The Paris Wife

Paula McLain The Paris Wife
One good book leads to another – if you have read Hemingway’s memoir, A Moveable Feast, you have your next book: The Paris Wife. I liked that he finally recognised what he had lost with his divorce, from this comment: “I wish I had died before I loved anyone but her (his first wife, Hadley).” Paula McLain writes primarily in Hadley’s voice providing her version of events. A previous biography (Sokoloff, 1973) is quite good, but this novel portrays the woman who loved him, for himself, and is fascinating! McLain painstakingly researched the biographies, letters, and Hemingway’s novels, to accurately detail their lives, including their marriage (1921-1926). She is also a poet, which is evident in her language craft and evocative prose which captures the glamour, emotions and trials of the 1920s, Europe and especially Paris.
Hadley (Elizabeth Hadley Richardson 1893-1979) was a 28 year old midwestern girl when she met the 21 year old Hemingway who was already brash and ambitious. You are caught up in their whirlwind courtship and the infinite possibilities that await them in life (even knowing the baggage that came later, you love the current story). Her inheritance enabled them to move to Paris and initially provided Hemingway with the stable environment which promoted his writing and provided him with material/ experiences.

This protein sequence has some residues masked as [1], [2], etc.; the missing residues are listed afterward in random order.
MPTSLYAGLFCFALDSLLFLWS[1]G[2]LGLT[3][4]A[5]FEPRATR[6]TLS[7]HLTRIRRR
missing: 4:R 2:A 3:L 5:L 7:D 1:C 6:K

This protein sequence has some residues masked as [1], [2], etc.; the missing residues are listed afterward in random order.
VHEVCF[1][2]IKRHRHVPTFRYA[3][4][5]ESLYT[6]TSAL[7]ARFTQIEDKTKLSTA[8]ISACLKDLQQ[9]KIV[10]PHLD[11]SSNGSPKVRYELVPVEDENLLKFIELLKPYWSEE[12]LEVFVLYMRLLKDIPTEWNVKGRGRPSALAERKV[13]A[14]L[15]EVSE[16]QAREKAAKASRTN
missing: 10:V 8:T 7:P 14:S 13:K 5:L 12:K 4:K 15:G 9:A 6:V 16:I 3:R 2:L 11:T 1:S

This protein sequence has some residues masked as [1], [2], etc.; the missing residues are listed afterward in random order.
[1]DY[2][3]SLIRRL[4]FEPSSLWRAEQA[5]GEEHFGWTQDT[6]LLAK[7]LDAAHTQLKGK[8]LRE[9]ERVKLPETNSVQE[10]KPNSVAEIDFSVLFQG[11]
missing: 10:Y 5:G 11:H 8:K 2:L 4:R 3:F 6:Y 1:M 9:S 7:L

The reader is charmed by the warm generosity, beliefs and support of Hadley, delighted by the glittering expatriate world which is littered with well know literary and artistic figures as Gertrude Stein, Zelda and F. Scott Fitzgerald, Ezra Pound, James Joyce, Ford Maddox Ford, Jean Rhys, and many others, and heartbroken when their marriage dissolves, unable to survive the fame, the drinking and womanizing, especially in wake of the birth of their child (John Hadley Nicanor Hemingway “Bumby”) and her family values.
Hemingway wrote The Sun Also Rises during this time frame, dedicating it to her (and their son) partly in recognition of her sacrifice to his art. The royalties were hers as well. I will always wonder if she had stood up to him more, what greatness they could have achieved together. He desired her because she was not the independent, modern woman, but forgot she was her own person. She struggled to find her place in his ever changing world. While she embraced his adventures, the outdoors, the bullfights, etc their romance withered with jealousy, celebrity, ambition, and depression.
McLain is also sympathetic to Hemingway, recognising his early troubles, from his controling mother, the trauma of the great war and his depression. We know the man he became. Hadley married journalist and political writer Paul Mowrer in 1933 (Pulitzer 1929), eventually moving back to Chicago. He was also the Poet Laureate of New Hampshire (1968). Bumby (1923-2000) went on to become an American writer and conservationist (he finished the memoir, A Moveable Feast).
HWM 2012

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